So, they're saying, current, make the current zero. When we run it, we have our new combobox next to the label. And when we drop down, you can see the other cities. Now, one thing we can notice is that Rio has a long name, and we can't see the whole name. We can select it, and then we can move the arrows to the right. But it would be better if you could see the whole name. So, one way to do it is to get the maximum of all the values that are part of the combobox.
So we say, len x for x in citySelected values. These are our values, it's a dictionary. And then, we get the max of them. So we get the max widths of the names, and here we assign the max widths to new widths. And then, we call config on the combobox, and we change the widths. Originally, we had set it to 12 pixels, so here, we change it to whatever is the longest city. So, when we now run it, we can see Los Angeles is still selected, but there's more space here.
When we use the drop-down, we can see all of Rio de Janeiro, Brazil, and so that fits. Now, for some reason, we get some extra space here. Some, we don't really want that, or maybe we do, but there's a way to get rid of it. So, let's change this. So that's way we saved the max widths here in new widths because, now, we uncomment this and say our new width should actually be the max width minus four pixels. When we run the code again, when we select Rio de Janeiro, we can see the whole city and the country, but there's no extra white space to the right.
So that's one way to do it. Next, we're going to add more labels, and we're also going to add some entries next to the labels and set up a combobox. We're going to add entries and then, entry is basically a one-line text entry. So what we do is, in order to make them all the same size, we say entry widths to a certain size here. And then, we use entry widths in all of them. And also, what we do is we set the state to read-only, so we want to be able to read and copy and paste the values from those entries, but we don't want to be able to modify them for our weather app we're going to be creating a little bit later.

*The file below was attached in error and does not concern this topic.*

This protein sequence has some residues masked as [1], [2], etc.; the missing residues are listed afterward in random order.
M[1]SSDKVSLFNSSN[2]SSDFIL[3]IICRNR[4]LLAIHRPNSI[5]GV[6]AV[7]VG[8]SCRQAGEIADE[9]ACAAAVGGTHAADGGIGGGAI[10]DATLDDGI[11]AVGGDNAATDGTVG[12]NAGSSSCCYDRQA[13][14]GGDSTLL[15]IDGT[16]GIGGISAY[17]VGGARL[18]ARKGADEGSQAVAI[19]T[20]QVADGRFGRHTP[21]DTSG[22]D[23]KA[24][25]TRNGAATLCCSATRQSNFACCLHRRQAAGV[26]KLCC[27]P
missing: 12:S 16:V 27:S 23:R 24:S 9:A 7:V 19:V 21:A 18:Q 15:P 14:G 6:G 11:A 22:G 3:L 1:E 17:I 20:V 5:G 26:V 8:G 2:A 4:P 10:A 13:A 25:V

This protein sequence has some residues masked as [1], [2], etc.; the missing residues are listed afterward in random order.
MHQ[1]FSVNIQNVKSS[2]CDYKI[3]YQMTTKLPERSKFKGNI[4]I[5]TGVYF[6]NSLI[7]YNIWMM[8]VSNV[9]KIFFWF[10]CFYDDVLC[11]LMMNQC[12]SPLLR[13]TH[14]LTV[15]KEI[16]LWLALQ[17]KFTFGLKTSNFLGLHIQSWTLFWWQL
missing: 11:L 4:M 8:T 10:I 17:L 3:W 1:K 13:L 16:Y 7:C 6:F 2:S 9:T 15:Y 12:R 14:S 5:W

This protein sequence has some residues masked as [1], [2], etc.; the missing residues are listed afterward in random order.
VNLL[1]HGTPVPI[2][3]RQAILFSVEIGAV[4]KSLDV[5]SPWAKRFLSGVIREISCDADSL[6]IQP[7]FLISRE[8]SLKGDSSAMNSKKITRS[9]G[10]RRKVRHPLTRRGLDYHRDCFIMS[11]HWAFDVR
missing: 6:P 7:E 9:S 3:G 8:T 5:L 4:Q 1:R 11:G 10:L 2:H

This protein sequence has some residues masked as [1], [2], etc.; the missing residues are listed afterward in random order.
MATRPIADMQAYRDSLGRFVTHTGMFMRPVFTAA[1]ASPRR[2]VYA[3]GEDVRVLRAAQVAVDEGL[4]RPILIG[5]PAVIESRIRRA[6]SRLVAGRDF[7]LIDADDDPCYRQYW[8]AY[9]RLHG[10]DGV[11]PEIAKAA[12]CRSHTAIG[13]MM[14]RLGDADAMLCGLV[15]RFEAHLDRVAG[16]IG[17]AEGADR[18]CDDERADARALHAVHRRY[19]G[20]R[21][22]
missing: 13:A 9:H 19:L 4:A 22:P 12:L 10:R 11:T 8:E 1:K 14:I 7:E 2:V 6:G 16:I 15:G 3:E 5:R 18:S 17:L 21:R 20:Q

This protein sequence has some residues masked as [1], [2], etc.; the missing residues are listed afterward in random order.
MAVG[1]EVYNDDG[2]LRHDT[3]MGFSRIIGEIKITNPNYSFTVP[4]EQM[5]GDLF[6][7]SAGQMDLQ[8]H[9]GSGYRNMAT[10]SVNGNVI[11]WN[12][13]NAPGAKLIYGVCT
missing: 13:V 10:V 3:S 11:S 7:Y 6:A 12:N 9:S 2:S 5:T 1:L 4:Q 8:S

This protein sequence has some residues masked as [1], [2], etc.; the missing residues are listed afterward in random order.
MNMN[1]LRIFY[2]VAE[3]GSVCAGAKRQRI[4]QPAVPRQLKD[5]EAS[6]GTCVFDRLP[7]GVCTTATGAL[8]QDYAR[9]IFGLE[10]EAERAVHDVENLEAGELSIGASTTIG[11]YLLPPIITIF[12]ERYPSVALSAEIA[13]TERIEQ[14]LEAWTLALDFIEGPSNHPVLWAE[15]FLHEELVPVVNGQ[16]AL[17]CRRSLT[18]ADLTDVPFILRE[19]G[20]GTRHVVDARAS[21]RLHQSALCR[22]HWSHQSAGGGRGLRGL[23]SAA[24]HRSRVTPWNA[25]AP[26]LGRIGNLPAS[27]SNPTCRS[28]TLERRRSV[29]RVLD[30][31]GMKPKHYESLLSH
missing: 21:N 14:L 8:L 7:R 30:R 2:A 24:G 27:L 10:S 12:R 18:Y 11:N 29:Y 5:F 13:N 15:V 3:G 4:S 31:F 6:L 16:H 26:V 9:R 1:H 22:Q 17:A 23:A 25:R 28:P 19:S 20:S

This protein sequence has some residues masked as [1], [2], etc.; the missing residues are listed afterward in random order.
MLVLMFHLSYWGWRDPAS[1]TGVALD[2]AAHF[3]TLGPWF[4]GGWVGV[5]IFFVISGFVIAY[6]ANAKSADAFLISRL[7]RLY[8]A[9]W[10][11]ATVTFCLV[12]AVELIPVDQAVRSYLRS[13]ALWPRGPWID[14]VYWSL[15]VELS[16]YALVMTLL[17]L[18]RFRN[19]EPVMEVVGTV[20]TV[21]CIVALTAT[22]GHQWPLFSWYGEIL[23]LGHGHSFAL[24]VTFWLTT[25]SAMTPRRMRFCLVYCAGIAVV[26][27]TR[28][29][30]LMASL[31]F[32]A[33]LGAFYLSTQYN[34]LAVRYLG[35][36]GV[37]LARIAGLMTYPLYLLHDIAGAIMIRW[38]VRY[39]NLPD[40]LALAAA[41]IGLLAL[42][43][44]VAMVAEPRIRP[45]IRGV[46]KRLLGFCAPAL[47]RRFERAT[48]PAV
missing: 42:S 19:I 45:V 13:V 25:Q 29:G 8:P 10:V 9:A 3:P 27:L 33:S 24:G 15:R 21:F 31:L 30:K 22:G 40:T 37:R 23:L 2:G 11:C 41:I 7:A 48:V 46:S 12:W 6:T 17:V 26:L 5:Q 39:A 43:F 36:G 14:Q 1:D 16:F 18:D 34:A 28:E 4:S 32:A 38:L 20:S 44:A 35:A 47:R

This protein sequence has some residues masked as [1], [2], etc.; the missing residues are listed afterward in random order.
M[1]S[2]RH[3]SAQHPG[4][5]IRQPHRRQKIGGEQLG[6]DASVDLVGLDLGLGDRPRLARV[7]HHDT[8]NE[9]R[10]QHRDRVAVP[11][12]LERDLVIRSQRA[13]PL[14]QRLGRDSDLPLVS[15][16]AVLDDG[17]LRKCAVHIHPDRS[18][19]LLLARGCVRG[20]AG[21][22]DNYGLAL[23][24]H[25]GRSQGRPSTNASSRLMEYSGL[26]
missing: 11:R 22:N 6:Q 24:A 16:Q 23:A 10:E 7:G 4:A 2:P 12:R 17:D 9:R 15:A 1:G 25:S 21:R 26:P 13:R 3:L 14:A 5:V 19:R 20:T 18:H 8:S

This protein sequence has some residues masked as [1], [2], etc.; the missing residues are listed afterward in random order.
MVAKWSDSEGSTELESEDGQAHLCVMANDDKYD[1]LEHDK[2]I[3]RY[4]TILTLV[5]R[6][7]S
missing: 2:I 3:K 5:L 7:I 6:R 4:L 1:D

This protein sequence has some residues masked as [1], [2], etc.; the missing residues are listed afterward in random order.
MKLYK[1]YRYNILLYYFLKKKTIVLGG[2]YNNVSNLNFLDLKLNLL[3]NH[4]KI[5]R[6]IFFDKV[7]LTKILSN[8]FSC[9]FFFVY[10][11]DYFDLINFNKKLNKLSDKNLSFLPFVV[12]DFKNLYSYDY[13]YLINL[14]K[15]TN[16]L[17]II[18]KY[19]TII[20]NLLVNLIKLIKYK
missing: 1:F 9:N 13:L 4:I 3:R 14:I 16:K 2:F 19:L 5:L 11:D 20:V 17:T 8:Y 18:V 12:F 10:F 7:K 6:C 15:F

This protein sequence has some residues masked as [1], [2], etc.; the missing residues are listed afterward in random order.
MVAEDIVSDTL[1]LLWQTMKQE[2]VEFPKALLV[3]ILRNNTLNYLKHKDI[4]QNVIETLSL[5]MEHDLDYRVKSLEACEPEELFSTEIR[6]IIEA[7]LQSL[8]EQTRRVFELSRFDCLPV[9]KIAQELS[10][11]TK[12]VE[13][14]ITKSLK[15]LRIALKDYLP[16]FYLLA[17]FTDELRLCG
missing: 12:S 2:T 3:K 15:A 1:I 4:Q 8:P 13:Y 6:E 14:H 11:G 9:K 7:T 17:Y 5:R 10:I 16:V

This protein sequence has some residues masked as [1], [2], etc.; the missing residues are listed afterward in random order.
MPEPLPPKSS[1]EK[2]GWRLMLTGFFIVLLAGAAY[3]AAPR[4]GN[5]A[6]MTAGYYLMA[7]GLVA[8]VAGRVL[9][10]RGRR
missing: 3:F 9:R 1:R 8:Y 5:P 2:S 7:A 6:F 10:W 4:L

So, when we round this, now, we have many labels, and to the right of each is a read-only entry, and we still have our location with the three cities we placed into them. Click the other tab, nothing there yet, and we can still close the GUI as before. What we can see is that all of our labels are left aligned, aligned to the west. Now, sometimes, it makes it hard to find the entry box that is associated with the label.
So we can easily change that by changing this sticky property to east, E stands for east, which means aligned to the right. So, when we round this change code. Now, our labels are all aligned to the right, except for the location one, we didn't change that one, we left that aligned to west. So all the others are aligned east, so they are just next to the entries, and we can compare that to the previous one. So, here, in the previous code, we align them to the west, and now they are aligned to the east.
Now, after we have created all of these widgets, we can, in a very simple loop, add some spacing around all of them. So, for all the children that belong to the weather conditions frame, we can add some padx, some pady, which means add some spacing in the x and y locations, and we do that for each child. We call it grid configure, changing the original padx and pady values. So, when we run the code, we can see that there is some space between the label and the entry, and also between the entry and the border here.
All of them, we did that in one simple loop here, and we can compare that to our previous code, our previous GUI. You can see there was no spacing in between and also in the y direction. There's more space in between all of those widgets, so it looks less crowded as a result of the GUI getting a little bit bigger and a little bit wider. Not much, a little bit. So, again, just by these two lines of code, and it's usually a good idea to play around with the values like we do x six, y six; x six, y three.
In the end, what we are running right now is padx four and pady equals two, and it looks like this.